why are not included the [double]quotes itself, I mean converting " to \" and ' to \'? str.replace(/[\-\[\]\/\{\}\(\)\"\'\*\+\?\.\\\^\$\|]/g, "\\$&");

@bobince 2018-01-29 22:19:10

@JoãoPimentelFerreira well, quotes have no special meaning to regex (see Shaggydog's comment above).

@João Pimentel Ferreira 2018-01-29 23:09:26

@bobince for me escaping quotes is important if you use this function for example as a handlebarsjs helper or any other rendering engine, for example if I use handlebarsjs to render a JS file where I have var JSstr = '{{{myStr}}}'; where myStr = "I'm here". If I don't escape the quotes I get var JSstr = 'I'm here'. But I am aware that this is a very particular and specific situation.

@bobince 2018-02-01 21:18:17

@JoãoPimentelFerreira that's not regex escaping, that's JavaScript string literal escaping. The rules for these syntaxes are different and not compatible; applying a regex escaper to myStr would not make the result correct even if quotes were escaped. If you are writing a string into a regex inside a string literal, you would need to regex-escape it first, and then string-literal-escape the results (so eg a backslash ends up as a quadruple-backslash).

@bobince 2018-02-01 21:20:51

Because getting nested escaping right is tricky, and the outcome of getting it wrong is so severe (cross-site-scripting vulns), it's generally a bad idea to inject data into JavaScript code. You are generally better off writing content into a data attribute (eg <html data-jsstr="{{myStr}}">, using handlebars's normal HTML-escaping), and then reading the content of that attribute from static JS.

@João Pimentel Ferreira 2018-02-01 21:42:11

@bobince just a short question: how can be a bad idea to inject data into Javascript with handlebars if everything is made server-side, for example inline with the <script> tag inside the html?

@bobince 2018-02-01 21:49:29

@JoãoPimentelFerreira if any of the data you're injecting comes from outside the application, then whoever is supplying the data can cause code of their own choosing to run on the browsers of anyone else using the application's output, allowing them to do anything that user can do on your site. This is Cross-Site Scripting and it's one of the worst, most widespread security issues on the web today.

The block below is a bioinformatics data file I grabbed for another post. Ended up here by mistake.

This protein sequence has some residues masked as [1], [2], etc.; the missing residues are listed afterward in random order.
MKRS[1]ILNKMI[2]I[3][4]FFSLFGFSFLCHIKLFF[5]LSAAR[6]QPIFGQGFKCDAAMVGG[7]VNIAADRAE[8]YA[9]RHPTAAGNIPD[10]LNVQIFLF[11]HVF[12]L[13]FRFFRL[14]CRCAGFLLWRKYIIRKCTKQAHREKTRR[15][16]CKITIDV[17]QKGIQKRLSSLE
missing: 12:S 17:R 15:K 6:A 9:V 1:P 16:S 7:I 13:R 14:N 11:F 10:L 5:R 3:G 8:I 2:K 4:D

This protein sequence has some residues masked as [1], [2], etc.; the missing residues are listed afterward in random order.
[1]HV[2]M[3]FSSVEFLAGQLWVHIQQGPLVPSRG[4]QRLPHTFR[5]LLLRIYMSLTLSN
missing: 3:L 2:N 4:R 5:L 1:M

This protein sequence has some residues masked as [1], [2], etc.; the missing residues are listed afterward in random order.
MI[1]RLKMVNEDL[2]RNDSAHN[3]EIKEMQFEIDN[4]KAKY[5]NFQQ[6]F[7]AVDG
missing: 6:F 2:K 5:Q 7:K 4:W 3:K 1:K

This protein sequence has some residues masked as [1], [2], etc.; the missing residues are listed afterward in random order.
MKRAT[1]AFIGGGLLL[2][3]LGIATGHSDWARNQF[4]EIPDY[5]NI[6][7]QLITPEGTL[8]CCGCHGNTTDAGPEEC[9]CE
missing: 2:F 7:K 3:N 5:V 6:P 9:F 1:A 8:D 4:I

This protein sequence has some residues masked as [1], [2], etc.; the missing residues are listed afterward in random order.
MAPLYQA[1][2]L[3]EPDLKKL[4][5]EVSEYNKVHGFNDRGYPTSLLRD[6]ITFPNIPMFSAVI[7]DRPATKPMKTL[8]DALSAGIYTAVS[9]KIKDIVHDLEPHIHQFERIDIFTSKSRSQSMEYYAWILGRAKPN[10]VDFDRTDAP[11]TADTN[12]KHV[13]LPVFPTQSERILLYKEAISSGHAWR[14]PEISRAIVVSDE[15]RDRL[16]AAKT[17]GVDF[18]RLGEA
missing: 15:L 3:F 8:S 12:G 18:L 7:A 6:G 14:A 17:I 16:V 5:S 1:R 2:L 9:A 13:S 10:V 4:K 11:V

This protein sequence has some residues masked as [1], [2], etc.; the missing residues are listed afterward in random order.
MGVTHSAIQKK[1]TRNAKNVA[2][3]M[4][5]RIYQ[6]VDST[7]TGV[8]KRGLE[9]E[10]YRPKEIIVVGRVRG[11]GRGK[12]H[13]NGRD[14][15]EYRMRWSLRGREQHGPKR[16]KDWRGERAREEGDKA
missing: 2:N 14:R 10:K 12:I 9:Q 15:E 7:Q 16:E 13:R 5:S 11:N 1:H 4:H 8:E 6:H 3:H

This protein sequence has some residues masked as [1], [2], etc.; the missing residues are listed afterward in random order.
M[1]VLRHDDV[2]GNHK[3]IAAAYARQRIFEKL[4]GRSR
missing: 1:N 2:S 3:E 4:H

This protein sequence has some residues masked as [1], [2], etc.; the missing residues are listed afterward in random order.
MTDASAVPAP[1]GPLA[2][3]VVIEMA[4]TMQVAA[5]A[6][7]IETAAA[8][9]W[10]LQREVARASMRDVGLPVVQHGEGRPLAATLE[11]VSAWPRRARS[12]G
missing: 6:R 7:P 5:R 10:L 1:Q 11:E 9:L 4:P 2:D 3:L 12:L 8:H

@T.J. Crowder 2018-08-28 17:21:27

And the disappoint continues, either years and lots of other improvements later...

@REJH 2019-08-02 19:22:01

I have a string.replaceAll(haystack, needle, replace) function. It calls haystack.replace( new RegExp( escape(needle), 'g' ), replace); but I just found an edge case where it breaks: 'string as a parameter', so if the replace param contains, for example, $' my function returns weird results. Any idea how to fix this? See…

@kzh 2013-09-04 17:23:49

This is a shorter version.

RegExp.escape = function(s) {
    return s.replace(/[$-\/?[-^{|}]/g, '\\$&');

This includes the non-meta characters of %, &, ', and ,, but the JavaScript RegExp specification allows this.

@nhahtdh 2014-11-27 03:03:52

I wouldn't use this "shorter" version, since the character ranges hide the list of characters, which makes it harder to verify the correctness at first glance.

@kzh 2014-11-27 12:15:02

@nhahtdh I probably wouldn't either, but it is posted here for information.

@Dan Dascalescu 2014-11-27 21:14:09

@kzh: posting "for information" helps less than posting for understanding. Would you not agree that my answer is clearer?

@Qwertiy 2017-09-22 20:35:42

At least, . is missed. And (). Or not? [-^ is strange. I don't remember what is there.

@kzh 2017-09-22 21:15:33

Those are in the specified range.

@Pierluc SS 2012-10-31 12:30:01

In jQueryUI's autocomplete widget (version 1.9.1) they use a slightly different regex (Line 6753), here's the regular expression combined with @bobince approach.

RegExp.escape = function( value ) {
     return value.replace(/[\-\[\]{}()*+?.,\\\^$|#\s]/g, "\\$&");

@Martin Ender 2013-07-08 10:22:12

The only difference is that they escape , (which is not a metacharacter), and # and whitespace which only matter in free-spacing mode (which is not supported by JavaScript). However, they do get it right not to escape the the forward slash.

@Scott Stafford 2013-08-19 18:37:27

If you want to reuse jquery UI's implementation rather than paste the code locally, go with $.ui.autocomplete.escapeRegex(myString).

@Ted Pennings 2015-11-01 07:35:12

lodash has this too, _. escapeRegExp and

@Peter Krauss 2017-03-07 03:27:06

v1.12 the same, ok!